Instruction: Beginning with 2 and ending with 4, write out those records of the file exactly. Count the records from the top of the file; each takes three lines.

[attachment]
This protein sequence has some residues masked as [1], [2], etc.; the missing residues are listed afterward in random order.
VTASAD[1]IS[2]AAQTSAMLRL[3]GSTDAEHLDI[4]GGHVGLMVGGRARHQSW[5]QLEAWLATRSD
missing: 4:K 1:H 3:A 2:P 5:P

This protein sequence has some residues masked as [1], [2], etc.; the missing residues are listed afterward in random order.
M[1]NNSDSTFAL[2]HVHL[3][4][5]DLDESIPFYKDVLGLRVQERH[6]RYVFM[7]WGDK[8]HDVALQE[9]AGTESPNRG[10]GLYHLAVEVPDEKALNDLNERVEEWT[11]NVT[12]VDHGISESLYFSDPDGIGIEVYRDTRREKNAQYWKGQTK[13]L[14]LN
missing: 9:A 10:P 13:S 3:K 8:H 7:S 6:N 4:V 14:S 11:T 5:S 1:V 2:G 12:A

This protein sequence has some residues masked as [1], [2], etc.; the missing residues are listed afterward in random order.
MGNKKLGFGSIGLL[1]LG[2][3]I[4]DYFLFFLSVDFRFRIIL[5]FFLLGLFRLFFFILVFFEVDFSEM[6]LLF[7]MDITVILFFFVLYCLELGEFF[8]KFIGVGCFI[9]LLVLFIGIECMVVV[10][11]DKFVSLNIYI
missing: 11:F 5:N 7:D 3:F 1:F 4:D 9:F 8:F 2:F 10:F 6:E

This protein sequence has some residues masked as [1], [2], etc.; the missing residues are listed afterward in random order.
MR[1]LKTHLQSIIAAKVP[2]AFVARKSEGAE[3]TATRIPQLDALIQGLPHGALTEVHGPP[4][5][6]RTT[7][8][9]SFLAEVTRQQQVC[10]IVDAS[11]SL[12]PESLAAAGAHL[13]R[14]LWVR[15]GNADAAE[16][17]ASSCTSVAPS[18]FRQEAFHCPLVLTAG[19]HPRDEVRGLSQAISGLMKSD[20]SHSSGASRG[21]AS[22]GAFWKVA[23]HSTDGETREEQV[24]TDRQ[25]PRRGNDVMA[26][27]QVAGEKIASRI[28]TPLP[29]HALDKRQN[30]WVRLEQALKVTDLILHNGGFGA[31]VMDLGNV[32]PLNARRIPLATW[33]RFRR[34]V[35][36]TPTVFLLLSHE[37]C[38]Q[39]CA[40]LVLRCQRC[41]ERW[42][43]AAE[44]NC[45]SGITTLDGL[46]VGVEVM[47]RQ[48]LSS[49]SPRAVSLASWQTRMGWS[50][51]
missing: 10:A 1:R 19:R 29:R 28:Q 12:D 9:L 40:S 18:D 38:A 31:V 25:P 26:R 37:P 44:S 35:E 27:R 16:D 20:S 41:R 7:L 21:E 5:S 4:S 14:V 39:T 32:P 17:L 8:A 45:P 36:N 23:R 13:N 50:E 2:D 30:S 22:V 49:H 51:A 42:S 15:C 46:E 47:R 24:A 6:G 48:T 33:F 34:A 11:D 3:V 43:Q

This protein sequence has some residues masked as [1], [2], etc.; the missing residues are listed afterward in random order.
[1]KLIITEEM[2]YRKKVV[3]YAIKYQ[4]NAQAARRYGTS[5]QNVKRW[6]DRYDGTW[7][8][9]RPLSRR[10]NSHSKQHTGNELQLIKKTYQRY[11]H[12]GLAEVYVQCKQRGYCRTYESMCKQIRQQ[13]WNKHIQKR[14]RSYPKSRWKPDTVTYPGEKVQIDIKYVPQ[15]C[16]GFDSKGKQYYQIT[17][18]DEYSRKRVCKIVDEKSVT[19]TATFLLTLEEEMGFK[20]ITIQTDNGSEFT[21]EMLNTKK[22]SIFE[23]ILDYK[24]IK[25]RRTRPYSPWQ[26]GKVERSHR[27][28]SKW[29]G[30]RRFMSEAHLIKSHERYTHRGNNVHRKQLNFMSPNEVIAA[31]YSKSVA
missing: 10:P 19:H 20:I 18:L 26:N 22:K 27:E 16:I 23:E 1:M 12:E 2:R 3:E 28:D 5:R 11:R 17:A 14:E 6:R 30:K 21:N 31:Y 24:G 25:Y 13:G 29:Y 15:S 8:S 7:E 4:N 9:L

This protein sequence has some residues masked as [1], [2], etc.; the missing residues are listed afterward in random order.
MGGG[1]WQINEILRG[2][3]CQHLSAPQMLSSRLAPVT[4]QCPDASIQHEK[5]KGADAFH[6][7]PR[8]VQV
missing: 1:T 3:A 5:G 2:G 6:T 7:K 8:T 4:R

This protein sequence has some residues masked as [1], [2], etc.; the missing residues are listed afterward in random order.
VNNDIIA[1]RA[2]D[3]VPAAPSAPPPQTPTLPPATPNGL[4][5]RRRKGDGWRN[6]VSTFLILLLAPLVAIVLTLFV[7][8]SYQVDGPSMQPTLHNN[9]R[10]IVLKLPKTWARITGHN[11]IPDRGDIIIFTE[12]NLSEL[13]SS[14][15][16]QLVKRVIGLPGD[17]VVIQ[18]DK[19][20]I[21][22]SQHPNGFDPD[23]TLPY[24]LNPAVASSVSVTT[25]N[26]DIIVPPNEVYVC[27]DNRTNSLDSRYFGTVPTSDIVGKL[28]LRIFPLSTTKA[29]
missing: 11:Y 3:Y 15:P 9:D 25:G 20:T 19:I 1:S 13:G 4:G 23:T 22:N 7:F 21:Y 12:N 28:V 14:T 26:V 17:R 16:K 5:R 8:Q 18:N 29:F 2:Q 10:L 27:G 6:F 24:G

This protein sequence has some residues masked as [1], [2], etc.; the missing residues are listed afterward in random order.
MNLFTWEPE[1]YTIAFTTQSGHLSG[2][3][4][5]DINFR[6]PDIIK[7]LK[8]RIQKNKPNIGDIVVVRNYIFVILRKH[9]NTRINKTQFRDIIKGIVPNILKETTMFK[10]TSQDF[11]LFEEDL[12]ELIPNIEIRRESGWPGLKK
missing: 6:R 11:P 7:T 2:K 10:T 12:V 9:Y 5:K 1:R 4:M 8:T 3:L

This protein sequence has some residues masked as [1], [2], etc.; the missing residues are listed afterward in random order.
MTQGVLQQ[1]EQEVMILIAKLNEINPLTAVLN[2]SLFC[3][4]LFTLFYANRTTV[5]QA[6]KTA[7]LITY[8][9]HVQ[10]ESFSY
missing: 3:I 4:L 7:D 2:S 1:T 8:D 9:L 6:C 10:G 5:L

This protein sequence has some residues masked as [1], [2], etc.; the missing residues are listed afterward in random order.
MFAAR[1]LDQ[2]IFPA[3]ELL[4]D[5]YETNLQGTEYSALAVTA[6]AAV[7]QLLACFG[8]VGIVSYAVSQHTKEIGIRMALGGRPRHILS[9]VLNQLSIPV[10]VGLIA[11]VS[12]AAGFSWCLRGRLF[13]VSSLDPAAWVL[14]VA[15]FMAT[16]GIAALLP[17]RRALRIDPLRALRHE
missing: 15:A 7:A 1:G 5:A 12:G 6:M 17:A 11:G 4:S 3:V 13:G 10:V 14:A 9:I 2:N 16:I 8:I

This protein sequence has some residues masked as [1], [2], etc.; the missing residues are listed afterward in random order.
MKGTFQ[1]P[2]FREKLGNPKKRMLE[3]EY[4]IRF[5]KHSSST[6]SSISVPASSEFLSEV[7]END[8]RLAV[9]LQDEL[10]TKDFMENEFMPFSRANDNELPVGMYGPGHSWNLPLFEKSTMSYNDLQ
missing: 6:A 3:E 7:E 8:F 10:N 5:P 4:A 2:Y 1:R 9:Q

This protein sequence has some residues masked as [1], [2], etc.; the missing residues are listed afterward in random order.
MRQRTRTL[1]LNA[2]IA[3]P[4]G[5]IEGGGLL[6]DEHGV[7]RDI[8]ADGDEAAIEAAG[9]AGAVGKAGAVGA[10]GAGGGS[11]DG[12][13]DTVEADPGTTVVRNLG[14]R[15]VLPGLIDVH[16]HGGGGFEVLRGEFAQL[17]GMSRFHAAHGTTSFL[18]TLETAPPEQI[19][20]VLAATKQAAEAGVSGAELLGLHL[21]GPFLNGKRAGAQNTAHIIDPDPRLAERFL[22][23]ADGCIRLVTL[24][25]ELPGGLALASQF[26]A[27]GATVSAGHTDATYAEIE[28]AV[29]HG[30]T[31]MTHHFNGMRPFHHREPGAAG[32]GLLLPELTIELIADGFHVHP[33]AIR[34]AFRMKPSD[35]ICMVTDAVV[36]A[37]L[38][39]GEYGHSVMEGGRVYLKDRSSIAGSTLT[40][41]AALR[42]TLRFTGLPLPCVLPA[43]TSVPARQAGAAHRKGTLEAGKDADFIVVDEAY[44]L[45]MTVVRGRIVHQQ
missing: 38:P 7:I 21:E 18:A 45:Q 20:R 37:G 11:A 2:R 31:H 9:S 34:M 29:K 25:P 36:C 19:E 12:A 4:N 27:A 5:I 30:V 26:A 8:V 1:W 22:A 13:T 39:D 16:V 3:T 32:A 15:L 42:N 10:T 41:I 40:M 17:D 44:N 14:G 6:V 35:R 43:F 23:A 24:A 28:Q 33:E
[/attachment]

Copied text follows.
This protein sequence has some residues masked as [1], [2], etc.; the missing residues are listed afterward in random order.
M[1]NNSDSTFAL[2]HVHL[3][4][5]DLDESIPFYKDVLGLRVQERH[6]RYVFM[7]WGDK[8]HDVALQE[9]AGTESPNRG[10]GLYHLAVEVPDEKALNDLNERVEEWT[11]NVT[12]VDHGISESLYFSDPDGIGIEVYRDTRREKNAQYWKGQTK[13]L[14]LN
missing: 9:A 10:P 13:S 3:K 8:H 7:S 6:N 4:V 14:S 11:T 5:S 1:V 2:G 12:A

This protein sequence has some residues masked as [1], [2], etc.; the missing residues are listed afterward in random order.
MGNKKLGFGSIGLL[1]LG[2][3]I[4]DYFLFFLSVDFRFRIIL[5]FFLLGLFRLFFFILVFFEVDFSEM[6]LLF[7]MDITVILFFFVLYCLELGEFF[8]KFIGVGCFI[9]LLVLFIGIECMVVV[10][11]DKFVSLNIYI
missing: 11:F 5:N 7:D 3:F 1:F 4:D 9:F 8:F 2:F 10:F 6:E

This protein sequence has some residues masked as [1], [2], etc.; the missing residues are listed afterward in random order.
MR[1]LKTHLQSIIAAKVP[2]AFVARKSEGAE[3]TATRIPQLDALIQGLPHGALTEVHGPP[4][5][6]RTT[7][8][9]SFLAEVTRQQQVC[10]IVDAS[11]SL[12]PESLAAAGAHL[13]R[14]LWVR[15]GNADAAE[16][17]ASSCTSVAPS[18]FRQEAFHCPLVLTAG[19]HPRDEVRGLSQAISGLMKSD[20]SHSSGASRG[21]AS[22]GAFWKVA[23]HSTDGETREEQV[24]TDRQ[25]PRRGNDVMA[26][27]QVAGEKIASRI[28]TPLP[29]HALDKRQN[30]WVRLEQALKVTDLILHNGGFGA[31]VMDLGNV[32]PLNARRIPLATW[33]RFRR[34]V[35][36]TPTVFLLLSHE[37]C[38]Q[39]CA[40]LVLRCQRC[41]ERW[42][43]AAE[44]NC[45]SGITTLDGL[46]VGVEVM[47]RQ[48]LSS[49]SPRAVSLASWQTRMGWS[50][51]
missing: 10:A 1:R 19:R 29:R 28:Q 12:D 9:L 40:S 18:D 38:A 31:V 25:P 26:R 37:P 44:S 35:E 27:R 16:D 20:S 41:R 7:L 21:E 5:S 4:S 14:V 39:T 32:P 17:L 8:A 45:P 36:N 23:R 13:N 50:E 2:D 30:S 22:V 49:H 51:A 42:S 15:C 46:E 47:R 24:A 6:G 48:T 33:F 34:A 11:D 3:V 43:Q